Yesterday was the halfway mark between the winter and spring solstices. I’d like to believe this means we are halfway to spring, but living in Pennsylvania we leave the prediction of winter’s length to a groundhog. As has been the case since 1887 in central Pennsylvania at 7:15 yesterday morning, Punxsutawney Phil was awakened. In front of witnesses, he saw his shadow, which tells us we have at least 6 more weeks of dark winter ahead.
This ritual is based on the Christian tradition of Candlemas Day. All over Europe on this mid-solstice day clergy would bless and distribute candles needed to make it through the rest of the dark winter. It became important to predict how many candles to provide. Germans enlisted the help of a hedgehog to make this prediction, and in the US, groundhogs were substituted, since hedgehogs are not found here.
In recent years it had been my practice to not be in Pennsylvania in winter, however long or short the cold weather might last. Our desire was, and still is, to visit friends who winter in Florida, and family that live there year round. I’ve loved being in Atlanta with my co-author Christine, where we would organize some event to contribute to making the world a better place. Other years my husband and I have enjoyed spending part of the winter near Palm Springs where we have family and a home.
But this year, and most of last winter as well, we’ve had to stay sheltered in our Pittsburgh home, as most other people on the planet have been doing in their homes due to the pandemic. Like in the game of musical chairs, when the music stops you need to grab the nearest chair and sit or you’ll find yourself really out in the cold.
Though not my first, or even second choice to be wintering in PA I have discovered many gifts in this situation I did not ask for or want. Yesterday, unlike Phil, I was delighted that the sun was shining and that the temperature was hovering around freezing. I deemed it a perfect afternoon to bundle up, and take my walking poles to a nearby snow-covered southwestern Pennsylvania forest and hillside.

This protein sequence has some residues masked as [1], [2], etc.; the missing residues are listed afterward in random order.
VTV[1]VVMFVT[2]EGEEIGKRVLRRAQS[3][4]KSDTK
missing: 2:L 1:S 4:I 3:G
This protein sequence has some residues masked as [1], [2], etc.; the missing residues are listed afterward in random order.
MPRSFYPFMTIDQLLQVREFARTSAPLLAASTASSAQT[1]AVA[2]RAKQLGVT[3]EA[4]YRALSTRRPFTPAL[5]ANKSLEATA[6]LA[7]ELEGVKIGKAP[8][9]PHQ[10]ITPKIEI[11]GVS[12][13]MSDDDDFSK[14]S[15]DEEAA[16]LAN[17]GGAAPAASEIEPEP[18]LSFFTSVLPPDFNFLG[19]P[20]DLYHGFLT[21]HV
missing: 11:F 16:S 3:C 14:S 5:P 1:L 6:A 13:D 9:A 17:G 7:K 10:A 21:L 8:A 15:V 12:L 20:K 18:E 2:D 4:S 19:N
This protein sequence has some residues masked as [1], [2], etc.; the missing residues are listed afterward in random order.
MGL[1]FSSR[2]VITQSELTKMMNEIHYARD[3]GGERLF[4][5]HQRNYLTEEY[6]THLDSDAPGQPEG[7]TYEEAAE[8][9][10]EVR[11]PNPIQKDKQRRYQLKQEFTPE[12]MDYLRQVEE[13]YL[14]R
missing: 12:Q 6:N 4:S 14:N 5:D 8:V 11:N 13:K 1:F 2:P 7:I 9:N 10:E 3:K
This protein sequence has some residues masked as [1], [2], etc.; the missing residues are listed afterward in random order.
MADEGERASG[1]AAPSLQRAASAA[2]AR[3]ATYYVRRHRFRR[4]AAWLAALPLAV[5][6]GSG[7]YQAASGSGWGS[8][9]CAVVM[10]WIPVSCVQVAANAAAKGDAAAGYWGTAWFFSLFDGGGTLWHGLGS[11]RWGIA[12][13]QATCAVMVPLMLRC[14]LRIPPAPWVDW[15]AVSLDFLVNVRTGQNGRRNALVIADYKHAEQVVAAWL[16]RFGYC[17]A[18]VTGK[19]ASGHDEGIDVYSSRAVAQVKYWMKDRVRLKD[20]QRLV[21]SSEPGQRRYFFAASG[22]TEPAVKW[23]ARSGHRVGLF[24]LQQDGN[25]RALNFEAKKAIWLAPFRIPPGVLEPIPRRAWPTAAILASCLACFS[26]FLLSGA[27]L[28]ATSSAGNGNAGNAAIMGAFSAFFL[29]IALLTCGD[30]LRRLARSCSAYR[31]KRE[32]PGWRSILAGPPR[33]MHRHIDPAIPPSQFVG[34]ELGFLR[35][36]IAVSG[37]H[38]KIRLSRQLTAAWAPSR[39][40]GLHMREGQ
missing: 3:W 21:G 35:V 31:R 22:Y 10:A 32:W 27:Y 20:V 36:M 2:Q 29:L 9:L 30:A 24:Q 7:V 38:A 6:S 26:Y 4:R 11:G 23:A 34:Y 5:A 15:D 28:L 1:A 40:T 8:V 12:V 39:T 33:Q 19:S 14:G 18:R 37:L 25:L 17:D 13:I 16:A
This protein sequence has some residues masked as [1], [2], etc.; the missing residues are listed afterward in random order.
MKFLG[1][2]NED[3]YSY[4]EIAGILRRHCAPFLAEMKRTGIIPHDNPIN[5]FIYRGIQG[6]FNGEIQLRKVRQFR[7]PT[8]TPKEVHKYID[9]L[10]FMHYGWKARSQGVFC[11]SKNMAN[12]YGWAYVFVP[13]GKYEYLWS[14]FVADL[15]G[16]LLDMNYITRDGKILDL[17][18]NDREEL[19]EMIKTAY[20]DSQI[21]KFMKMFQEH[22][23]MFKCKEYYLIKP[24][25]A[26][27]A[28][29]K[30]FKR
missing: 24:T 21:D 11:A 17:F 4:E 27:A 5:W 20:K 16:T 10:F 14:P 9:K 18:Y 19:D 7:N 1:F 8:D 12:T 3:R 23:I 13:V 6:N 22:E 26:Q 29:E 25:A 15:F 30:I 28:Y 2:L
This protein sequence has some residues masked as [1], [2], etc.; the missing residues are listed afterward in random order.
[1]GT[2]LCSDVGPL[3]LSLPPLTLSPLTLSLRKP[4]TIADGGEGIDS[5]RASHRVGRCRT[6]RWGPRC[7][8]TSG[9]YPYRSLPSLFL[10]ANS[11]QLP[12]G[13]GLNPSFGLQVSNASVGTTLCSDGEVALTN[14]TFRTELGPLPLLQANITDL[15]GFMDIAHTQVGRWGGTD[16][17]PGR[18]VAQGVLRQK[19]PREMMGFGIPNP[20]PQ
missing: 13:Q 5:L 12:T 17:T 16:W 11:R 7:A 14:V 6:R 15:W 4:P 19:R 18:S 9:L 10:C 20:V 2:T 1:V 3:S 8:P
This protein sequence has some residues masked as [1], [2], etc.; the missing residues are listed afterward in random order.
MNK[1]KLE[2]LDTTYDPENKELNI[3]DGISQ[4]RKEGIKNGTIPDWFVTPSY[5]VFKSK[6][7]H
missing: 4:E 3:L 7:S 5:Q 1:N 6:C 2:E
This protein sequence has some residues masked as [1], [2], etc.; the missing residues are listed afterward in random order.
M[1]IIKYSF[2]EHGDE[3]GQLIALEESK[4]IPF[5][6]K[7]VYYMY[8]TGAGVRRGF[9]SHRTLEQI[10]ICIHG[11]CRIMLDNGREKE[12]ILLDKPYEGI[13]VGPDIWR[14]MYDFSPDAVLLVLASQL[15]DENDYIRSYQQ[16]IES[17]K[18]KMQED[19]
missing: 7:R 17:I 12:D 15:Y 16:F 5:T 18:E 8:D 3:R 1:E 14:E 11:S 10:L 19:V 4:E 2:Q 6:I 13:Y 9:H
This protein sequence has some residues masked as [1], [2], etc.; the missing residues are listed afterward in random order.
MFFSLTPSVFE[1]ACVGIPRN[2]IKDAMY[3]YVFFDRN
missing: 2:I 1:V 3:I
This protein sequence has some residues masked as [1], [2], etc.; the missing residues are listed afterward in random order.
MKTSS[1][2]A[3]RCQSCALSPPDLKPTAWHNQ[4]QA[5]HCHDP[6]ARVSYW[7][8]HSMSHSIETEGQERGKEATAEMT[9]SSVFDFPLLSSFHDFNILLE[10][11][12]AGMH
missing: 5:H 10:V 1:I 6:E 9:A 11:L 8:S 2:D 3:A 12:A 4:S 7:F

Intrigued by the crunch of the snow under my feet, I’m drawn to follow the tracks of a deer. I delight that this takes me off the official trail and high above it. Returning gingerly to level ground I become the explorer. Stepping and stomping on patches of pristine undisturbed snow, I leave my marks for the next hikers to follow. All the while I’m breathing the crisp fresh air and drinking in the views: massive dark brown fallen tree trunks covered over by puffy white blankets of snow, rocks wearing a cap of with what looks like from afar, a meringue topping. The proudly standing timbers have now become giant artistic sculptures, dusted and outlined by the sticking snow.
As I continue my walk I wonder why this is so much fun. I didn’t grow up surrounded by winter landscapes, at least after the age of nine. But tromping in the snow seems to ignite some muscle memory of my early years in the Chicago area. Then snow and frozen ice were invitations to leave the warmth of hearth and home to explore and play in, a frozen wilderness. Later, in my child rearing days in Michigan I had to intentionally learn, along with my three young children, how to ice skate and snow ski–following the advice of locals who said, “If you have to live here, find something fun to do in winter cause we get a lot of it.”
I’m grateful for that advice given long ago, and thankful to the friend who told me about the walking poles. Different than a cane or single walking staff, they have delivered to me a gift of confidence, and a sense of security yet freedom, rivaled only by the promise of a Covid19 vaccine, as I move about the uneven earth.
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